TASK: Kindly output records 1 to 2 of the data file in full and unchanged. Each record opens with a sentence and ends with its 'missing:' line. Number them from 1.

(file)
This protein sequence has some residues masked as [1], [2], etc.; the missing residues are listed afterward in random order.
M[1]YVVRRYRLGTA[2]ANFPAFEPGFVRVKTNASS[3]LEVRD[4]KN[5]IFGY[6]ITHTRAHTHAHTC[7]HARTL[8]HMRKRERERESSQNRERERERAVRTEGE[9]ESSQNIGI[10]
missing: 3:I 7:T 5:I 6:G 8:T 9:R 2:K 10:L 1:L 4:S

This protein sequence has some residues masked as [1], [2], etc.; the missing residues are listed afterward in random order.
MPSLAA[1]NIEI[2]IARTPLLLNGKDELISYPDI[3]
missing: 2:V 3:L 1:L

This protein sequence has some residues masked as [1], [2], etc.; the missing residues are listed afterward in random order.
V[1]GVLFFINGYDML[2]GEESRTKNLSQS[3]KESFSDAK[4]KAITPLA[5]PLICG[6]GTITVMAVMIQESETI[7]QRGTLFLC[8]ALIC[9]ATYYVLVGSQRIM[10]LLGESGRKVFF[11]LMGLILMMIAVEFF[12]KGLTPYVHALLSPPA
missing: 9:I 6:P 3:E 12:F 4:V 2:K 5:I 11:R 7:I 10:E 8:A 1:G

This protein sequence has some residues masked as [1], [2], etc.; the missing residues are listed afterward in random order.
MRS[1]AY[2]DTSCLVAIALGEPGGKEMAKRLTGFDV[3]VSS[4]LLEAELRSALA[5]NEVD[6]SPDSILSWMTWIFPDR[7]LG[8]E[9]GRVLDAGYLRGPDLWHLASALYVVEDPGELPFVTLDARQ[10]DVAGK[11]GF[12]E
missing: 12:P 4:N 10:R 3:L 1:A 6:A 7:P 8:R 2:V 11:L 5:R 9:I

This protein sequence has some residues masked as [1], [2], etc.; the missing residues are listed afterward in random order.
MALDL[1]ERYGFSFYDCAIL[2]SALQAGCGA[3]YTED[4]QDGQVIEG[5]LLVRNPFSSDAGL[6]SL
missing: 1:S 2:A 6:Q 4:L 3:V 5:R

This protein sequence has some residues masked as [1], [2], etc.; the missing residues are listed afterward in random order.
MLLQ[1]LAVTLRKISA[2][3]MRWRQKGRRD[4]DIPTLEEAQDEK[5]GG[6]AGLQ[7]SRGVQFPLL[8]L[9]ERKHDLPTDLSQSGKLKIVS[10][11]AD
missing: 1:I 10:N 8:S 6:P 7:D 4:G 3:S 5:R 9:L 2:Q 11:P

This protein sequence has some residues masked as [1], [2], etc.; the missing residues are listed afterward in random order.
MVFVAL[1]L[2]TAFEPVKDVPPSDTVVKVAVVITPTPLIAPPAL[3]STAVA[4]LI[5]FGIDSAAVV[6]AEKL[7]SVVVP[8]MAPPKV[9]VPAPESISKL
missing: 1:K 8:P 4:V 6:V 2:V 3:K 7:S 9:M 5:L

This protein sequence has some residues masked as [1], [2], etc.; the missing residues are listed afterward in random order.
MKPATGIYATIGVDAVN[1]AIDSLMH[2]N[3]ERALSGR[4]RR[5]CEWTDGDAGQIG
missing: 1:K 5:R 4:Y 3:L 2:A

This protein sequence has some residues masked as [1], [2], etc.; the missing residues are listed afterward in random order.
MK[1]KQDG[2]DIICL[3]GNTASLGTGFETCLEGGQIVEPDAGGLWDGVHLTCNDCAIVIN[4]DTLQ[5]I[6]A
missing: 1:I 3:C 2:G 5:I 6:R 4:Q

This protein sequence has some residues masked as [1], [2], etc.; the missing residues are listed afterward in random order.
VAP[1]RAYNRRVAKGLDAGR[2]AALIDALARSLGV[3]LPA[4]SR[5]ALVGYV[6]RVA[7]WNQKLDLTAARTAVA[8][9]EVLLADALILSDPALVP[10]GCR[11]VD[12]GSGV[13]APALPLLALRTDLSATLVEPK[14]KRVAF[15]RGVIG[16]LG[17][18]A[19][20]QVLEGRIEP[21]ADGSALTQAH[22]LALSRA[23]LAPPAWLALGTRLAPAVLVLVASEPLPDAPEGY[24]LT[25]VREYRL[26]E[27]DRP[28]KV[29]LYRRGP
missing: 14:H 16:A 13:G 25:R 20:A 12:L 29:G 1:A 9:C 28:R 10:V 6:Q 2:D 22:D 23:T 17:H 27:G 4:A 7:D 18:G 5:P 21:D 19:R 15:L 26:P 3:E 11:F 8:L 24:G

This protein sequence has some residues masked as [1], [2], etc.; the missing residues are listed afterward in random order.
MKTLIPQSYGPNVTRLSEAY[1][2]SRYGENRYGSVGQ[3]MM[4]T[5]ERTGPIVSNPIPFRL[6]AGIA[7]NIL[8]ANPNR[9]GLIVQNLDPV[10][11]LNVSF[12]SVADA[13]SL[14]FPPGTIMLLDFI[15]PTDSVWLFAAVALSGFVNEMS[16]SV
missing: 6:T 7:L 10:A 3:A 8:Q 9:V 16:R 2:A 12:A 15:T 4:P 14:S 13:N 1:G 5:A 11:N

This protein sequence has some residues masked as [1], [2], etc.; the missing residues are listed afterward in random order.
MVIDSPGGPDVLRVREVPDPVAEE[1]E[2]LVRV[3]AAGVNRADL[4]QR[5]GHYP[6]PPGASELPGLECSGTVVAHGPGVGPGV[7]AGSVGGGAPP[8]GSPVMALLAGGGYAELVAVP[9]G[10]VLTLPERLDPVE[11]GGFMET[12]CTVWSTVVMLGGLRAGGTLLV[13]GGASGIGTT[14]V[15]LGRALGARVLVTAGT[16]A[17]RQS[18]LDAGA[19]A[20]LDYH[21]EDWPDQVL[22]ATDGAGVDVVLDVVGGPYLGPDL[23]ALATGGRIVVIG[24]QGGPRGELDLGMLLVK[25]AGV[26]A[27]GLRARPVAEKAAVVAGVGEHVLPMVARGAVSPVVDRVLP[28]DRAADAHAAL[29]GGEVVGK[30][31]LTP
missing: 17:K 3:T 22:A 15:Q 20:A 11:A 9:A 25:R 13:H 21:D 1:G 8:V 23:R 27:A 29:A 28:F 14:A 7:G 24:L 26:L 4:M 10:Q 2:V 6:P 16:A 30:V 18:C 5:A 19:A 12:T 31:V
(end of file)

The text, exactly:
This protein sequence has some residues masked as [1], [2], etc.; the missing residues are listed afterward in random order.
M[1]YVVRRYRLGTA[2]ANFPAFEPGFVRVKTNASS[3]LEVRD[4]KN[5]IFGY[6]ITHTRAHTHAHTC[7]HARTL[8]HMRKRERERESSQNRERERERAVRTEGE[9]ESSQNIGI[10]
missing: 3:I 7:T 5:I 6:G 8:T 9:R 2:K 10:L 1:L 4:S

This protein sequence has some residues masked as [1], [2], etc.; the missing residues are listed afterward in random order.
MPSLAA[1]NIEI[2]IARTPLLLNGKDELISYPDI[3]
missing: 2:V 3:L 1:L